We spoke to the father-and-son duo about connecting and staying young through music.
Joel Plaskett hasn’t aged a bit. His voice hasn’t lost any of its youthful lilt since I first interviewed him back in 1995, when we were both teenagers. He’s still as rhapsodic and talkative as he was when he was touring Smart Bomb with his old band Thrush Hermit. And even though there are a few greys poking out of his hair, he even looks as though time has not yet caught up with him over all these years.
Of course, Joel Plaskett has in fact aged. Duh. And the way that it’s most obvious is the extensive set of recordings he has amassed. Plaskett has proven himself to be one of Canada’s most reliable songwriters, both in quality and frequency. In 1999 alone, he released Thrush Hermit’s swan song, Clayton Park, the debut album by Neuseiland, his side-project with Super Friendz members Charles Austin and Drew Yamada, and his debut solo album, In Need Of Medical Attention. Subsequently, he has steadily released at least one album of his own every other year, not to mention produced recordings by Two Hours Traffic, Al Tuck, Sarah Slean, Old Man Luedecke, Mo Kenney and Shotgun Jimmie, while running his own label, New Scotland Records. Along the way, he has also rounded up a handful of Juno nominations (including a win in 2010 for Adult Alternative Album of the Year) and a couple of Polaris Music Prize shortlists.
For his latest project, Plaskett has come full circle and teamed up with the man who first introduced him to music: his dad, Bill. The idea to collaborate has been a long time coming. Joel and Bill have been performing together on a regular basis over the last decade and even worked on songs together in the studio. It took a while but they finally realized the inevitable: they should actually sit down and make a record together. Their album, Solidarity, marks the debut album for Bill, who has long made home recordings of folk songs he’s written both before and after he immigrated to Canada from the UK. For Joel, it was not only an opportunity to work with his biggest musical hero, but also explore another side of his roots through the folk music he grew up with. Noisey got both Joel and Bill Plaskett on the phone to talk about their familial collaboration.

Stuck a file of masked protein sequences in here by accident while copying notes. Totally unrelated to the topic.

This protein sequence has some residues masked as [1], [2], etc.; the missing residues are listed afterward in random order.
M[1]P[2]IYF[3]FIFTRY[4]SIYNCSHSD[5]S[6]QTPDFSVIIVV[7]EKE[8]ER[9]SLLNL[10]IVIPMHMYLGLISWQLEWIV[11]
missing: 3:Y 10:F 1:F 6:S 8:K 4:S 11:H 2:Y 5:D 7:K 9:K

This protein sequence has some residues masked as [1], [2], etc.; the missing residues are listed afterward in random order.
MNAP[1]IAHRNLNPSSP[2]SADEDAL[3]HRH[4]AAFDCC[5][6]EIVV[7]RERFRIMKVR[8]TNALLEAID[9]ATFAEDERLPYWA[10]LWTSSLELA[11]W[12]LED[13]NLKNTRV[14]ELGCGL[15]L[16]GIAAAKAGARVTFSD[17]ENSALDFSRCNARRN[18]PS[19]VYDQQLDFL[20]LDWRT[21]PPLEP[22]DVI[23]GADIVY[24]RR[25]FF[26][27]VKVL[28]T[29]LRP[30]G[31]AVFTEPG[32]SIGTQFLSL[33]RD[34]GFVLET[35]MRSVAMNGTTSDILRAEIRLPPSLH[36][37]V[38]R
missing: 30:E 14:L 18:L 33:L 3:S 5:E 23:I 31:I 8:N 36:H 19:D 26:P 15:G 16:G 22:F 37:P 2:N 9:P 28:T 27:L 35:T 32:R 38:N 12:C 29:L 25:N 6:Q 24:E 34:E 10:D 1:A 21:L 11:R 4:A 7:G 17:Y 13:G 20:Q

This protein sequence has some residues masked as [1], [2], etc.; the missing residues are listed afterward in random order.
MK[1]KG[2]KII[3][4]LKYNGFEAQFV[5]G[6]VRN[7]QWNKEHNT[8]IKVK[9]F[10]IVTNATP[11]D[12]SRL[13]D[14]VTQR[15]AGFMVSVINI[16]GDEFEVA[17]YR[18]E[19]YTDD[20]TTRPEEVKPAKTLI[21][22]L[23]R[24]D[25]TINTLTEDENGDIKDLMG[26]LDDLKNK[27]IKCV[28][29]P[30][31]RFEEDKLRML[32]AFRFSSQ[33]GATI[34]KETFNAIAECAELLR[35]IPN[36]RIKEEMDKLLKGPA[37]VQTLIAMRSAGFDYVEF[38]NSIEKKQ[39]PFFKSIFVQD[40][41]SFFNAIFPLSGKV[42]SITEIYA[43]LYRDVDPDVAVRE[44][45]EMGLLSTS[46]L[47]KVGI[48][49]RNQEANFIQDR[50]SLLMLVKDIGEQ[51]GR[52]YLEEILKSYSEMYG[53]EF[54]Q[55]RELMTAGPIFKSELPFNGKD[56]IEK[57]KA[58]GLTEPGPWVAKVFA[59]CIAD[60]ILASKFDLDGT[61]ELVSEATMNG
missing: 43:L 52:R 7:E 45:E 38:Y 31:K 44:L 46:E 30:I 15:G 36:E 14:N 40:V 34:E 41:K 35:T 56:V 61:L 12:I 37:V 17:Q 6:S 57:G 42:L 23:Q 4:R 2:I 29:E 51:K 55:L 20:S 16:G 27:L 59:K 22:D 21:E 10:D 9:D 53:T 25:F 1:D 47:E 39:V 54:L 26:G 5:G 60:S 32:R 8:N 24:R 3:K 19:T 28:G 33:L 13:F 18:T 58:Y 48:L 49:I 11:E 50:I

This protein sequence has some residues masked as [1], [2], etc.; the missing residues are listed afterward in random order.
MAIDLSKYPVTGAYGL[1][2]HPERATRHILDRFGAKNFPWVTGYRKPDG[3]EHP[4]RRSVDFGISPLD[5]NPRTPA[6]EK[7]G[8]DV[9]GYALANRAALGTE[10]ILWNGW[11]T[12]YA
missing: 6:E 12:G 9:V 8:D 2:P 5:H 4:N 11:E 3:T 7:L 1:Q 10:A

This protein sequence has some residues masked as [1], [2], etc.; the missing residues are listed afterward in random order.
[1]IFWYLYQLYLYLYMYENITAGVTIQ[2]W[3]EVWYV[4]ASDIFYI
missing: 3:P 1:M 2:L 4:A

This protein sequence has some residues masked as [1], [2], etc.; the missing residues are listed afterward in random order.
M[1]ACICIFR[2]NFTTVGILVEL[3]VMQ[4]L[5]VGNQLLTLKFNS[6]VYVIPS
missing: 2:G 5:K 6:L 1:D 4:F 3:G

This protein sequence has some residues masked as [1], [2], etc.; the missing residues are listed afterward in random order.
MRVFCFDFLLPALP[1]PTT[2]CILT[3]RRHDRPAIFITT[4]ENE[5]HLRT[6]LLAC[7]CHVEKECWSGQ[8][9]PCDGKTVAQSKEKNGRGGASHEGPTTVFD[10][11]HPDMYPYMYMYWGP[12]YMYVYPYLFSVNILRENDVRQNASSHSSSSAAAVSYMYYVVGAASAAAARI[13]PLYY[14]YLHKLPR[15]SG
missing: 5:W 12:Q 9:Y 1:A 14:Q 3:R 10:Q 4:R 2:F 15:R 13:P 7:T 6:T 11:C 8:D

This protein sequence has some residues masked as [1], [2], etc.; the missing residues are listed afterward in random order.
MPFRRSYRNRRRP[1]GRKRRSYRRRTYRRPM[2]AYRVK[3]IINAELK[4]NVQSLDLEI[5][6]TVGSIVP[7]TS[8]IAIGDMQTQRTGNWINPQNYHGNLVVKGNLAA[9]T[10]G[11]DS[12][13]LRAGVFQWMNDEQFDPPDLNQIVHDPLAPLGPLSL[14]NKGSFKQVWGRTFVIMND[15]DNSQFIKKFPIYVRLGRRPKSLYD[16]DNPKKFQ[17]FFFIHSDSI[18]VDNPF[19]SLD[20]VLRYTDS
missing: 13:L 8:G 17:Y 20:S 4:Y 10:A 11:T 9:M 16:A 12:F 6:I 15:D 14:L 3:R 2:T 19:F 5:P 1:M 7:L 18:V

Noisey: So whose idea was this record?
Joel Plaskett: I don’t know, it might have been somebody else’s.
Bill Plaskett: Occasionally when we play a show someone will say, “You should record an album together.” That’s one impetus.
Joel: It’s always been in the band of my mind too. Dad played on Three and guested on a few other records, a song or two here and there over the years. And we’ve been doing shows together periodically, back to about 2005. After La De Da came out we did a short tour in Southern Ontario; that was the first time we did some acoustic stuff together. So there is a history of it there, but all of the material was mostly my stuff. And it felt like if we were going to continue to play together it would be nice to showcase what Dad does as well and the shared influences that we have and make a record that was more collaborative. Initially the idea was for my dad to make a record and I would just produce it or play on it. But it turned more into a record that really is the two of us. It’s kind of a folk rock record that merges our two worlds and brings out the folkier side of what I do, but still has some production from my pop and rock world. It was really about us continuing to play shows together and giving my dad a bigger role. He’s been writing songs for years, and he had a cassette of them, from which we picked a few to put on this record.
Who do you think was more excited about making the record?
Bill: Well, I’m pretty excited about it! For me it’s a pretty invigorating thing. The experience of being in the studio and the experience of being involved with the mixing. And now we’re involved with the process of translating it for a live performance.
Joel: I was excited to make it too. Part of the joy for me was that Dad was super excited about it. This felt like a different step where I could indulge my folkier side. My dad brings a deep-seated knowledge of the British folk genre, and a lot of my love for guitar playing comes from learning from him and his influences, which eventually became my influences. Whether that was Richard Thompson or Jimmy Page, Bert Jansch was a hero, and that is all stuff I’ve listened to. It was fun to push it that way. [READ MORE]